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Jan. 7, 2006
Rugby League 2 - Review
Release Date Distributor Developer Players Rating Difficulty
8/12/2005HESSidhe1-8, 2 GMedium
Save Size Sound Format Vibration 60Hz Mode 50Hz Border Widescreen

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Graphics are quite functional.
As many of you know Australia has two main football codes over the Winter months. The first is the AFL (Australian Football League) and the second NRL Rugby League. Personally, and due to having grown up in Victoria, AFL is my sport of choice. I never even really knew much about Rugby until moving to Queensland about 12 years ago now, and even now it's still not a sport I generally watch on TV let alone real life. But I do understand the game. Why? Because I still love all sports, a lot of my friends are League fans, and it can make a fantastic video game. Indeed Rugby League 2 is just that - a fantastic video game. This is the sequel to Sidhe's 2003 smash hit NRL Rugby League, and having been in development since February 2004 gamers will be pleased to hear that this game contains so much more then updated fixtures and player lists.

As expected Rugby League 2 includes all the major teams and competitions such as NRL, Super League, State of Origin, City versus Country, and a range of international teams such as Australia, New Zealand, Great Britain, France, and USA. The developers have used the 2005 fixtures in the game and all the major sponsors have been included for authenticity. The developers have also re-created around 40 stadiums all of which - unlike the Sony’s AFL title - include real stadium names.

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An actual in-game screen!
So the game has all the necessary items, but how about game modes. Well as well as a Quick Match and Single Matches (the latter which allows you to select teams and gameplay options) gamers will be thrilled to see the inclusion of a Competition mode and more importantly a Franchise mode. The latter two are where you'll spend the majority of the time. The Competition Mode allows gamers to take their selected team or teams through a single year of a given competition. In fact if, for instance, you have several mates around it will be possible to each pick a team and follow them through the entire season. The Competition Mode includes Super League, NRL, State of Origin, City vs Country, and more.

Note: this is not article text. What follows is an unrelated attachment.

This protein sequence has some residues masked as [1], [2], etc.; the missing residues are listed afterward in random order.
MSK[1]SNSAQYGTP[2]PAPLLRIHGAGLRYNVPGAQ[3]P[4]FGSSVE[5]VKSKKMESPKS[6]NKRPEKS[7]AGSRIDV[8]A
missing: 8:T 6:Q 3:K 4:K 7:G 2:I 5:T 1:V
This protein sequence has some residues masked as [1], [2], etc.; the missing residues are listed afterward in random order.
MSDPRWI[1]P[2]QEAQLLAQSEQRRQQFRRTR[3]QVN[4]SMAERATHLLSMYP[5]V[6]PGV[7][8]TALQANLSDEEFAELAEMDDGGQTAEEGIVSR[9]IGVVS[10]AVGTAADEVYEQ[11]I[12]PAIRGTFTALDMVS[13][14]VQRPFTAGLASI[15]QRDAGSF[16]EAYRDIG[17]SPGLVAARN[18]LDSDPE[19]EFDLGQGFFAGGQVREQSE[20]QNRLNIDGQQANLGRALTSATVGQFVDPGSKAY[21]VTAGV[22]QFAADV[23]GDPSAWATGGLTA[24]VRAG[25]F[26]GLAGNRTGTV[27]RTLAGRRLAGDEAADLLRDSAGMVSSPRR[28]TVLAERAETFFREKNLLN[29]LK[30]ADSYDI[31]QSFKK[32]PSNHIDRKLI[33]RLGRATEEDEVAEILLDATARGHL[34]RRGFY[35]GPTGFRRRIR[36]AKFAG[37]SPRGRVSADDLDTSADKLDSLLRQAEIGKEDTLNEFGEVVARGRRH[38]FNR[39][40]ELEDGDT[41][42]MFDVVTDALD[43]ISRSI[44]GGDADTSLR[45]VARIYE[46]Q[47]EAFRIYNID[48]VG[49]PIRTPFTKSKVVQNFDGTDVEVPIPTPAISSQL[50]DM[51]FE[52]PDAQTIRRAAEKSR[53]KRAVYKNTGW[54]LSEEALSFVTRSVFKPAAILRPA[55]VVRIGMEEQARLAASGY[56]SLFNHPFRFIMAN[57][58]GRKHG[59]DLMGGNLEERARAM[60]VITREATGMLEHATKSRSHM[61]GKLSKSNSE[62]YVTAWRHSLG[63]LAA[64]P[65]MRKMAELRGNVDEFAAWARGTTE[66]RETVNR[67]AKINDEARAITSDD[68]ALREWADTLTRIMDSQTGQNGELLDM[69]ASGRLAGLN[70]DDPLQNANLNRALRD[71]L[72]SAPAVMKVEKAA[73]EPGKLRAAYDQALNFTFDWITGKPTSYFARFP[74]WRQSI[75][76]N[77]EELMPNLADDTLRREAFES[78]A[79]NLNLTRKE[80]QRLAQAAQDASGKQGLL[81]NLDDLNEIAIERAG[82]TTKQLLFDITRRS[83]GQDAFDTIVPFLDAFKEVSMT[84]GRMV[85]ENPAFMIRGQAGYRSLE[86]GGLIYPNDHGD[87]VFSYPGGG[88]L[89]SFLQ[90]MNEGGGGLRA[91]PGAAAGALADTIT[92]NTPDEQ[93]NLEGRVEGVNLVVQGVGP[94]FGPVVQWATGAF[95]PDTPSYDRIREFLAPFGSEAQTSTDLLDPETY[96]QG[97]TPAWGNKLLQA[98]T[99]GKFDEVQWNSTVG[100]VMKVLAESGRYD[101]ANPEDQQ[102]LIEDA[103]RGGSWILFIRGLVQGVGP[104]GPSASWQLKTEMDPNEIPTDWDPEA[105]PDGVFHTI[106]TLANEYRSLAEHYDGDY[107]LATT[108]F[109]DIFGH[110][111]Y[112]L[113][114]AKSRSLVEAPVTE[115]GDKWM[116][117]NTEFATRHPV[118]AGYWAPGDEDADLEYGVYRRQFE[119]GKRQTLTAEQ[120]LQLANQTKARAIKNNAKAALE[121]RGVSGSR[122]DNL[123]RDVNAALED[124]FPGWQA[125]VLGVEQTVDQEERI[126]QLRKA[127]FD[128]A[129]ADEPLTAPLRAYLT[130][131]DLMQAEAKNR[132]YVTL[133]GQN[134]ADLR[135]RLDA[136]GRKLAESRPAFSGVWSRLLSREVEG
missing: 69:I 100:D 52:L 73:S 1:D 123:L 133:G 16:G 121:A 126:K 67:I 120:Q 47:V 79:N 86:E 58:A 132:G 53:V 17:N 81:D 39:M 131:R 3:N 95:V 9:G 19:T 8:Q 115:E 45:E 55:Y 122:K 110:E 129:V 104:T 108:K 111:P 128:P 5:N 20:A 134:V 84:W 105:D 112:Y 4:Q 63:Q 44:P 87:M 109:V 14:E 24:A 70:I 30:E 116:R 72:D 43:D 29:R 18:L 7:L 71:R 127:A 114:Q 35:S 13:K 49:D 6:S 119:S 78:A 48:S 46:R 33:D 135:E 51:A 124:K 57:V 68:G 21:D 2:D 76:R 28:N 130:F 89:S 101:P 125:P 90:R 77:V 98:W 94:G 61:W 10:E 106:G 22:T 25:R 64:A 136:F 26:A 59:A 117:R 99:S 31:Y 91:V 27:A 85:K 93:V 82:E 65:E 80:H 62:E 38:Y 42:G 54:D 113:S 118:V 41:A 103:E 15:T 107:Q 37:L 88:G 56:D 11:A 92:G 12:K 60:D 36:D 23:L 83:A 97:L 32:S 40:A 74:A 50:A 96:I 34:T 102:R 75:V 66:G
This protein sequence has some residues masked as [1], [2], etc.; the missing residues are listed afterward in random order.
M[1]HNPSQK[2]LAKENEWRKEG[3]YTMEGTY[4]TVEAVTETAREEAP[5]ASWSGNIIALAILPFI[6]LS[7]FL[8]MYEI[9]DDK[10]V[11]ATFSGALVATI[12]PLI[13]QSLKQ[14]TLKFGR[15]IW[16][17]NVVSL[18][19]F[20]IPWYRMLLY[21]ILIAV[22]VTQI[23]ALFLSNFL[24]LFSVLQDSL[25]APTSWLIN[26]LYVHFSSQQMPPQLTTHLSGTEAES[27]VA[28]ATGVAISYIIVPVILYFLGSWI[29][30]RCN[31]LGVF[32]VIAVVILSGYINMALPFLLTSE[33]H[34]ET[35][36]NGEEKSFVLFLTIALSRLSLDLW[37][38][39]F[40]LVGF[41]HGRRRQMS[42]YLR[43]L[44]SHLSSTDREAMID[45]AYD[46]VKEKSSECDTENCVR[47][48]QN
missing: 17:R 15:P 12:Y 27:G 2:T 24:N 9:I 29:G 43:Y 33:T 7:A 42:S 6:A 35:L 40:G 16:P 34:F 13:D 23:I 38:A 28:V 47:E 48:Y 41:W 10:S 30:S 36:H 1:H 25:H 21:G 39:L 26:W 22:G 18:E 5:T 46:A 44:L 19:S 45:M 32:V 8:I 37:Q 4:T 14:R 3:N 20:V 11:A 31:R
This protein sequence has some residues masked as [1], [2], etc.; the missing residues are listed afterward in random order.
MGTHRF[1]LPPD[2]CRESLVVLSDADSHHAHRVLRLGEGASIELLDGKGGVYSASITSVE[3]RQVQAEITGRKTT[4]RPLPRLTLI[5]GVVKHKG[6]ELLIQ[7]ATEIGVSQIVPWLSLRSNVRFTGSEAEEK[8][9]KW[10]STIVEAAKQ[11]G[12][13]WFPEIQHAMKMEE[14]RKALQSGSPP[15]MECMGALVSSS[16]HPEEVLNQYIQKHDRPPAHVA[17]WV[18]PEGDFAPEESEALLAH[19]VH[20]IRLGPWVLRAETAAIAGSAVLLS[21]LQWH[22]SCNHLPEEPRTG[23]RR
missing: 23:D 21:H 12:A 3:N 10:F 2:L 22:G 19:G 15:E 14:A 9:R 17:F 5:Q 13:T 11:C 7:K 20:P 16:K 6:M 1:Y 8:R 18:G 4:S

Where I really got hooked in this game is the Franchise Mode which allows you to control a team both on and off the field for up to 10 years. Besides selecting a local team (we naturally chose the Brisbane Broncos) you can also sign up for City Vs Country, State of Origin or International duties. If you only want to control the action on the field you can let the CPU manage things like contract management and training, or you can do it yourself. As you progress through the season you'll receive news updates via a new ticker, updates for your team via e-mail, and can look at all manner of statistics from all the teams current Win/Loss records, player and team stats and much more. This is a wonderful game mode and one to keep you playing for weeks on end.

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Missed the tackle.
The final game mode included is that of online gameplay. Sure, it's only for two players but the couple of matches we played were very enjoyable, and beating a human rather then CPU is always satisfying.

Now all this would be for nothing if the game wasn't enjoyable, but there's no worries in that department. The developers have capture the speed and essence of the sport with several major additions over the original title including ball stripping, shoulder barges, diving on and kicking the loose ball, contesting the high ball, pass to playmaker and more. The passing is done with the simple press of the L1 or R1 buttons with the square, triangle and circle buttons determining how far along the line to pass the ball. Kicking is done by simply pressing down the circle button which slows time down allowing you to aim a direction arrow. Hold on too long though and the opponents will get close enough to tackle you before the ball is kicked. The same method is also used for a field goal (but with the triangle and circle buttons pressed). Defense is just as enjoyable as offence with the ability to hold up the play and strip the ball being new highlights, and adding much more realism at the same time.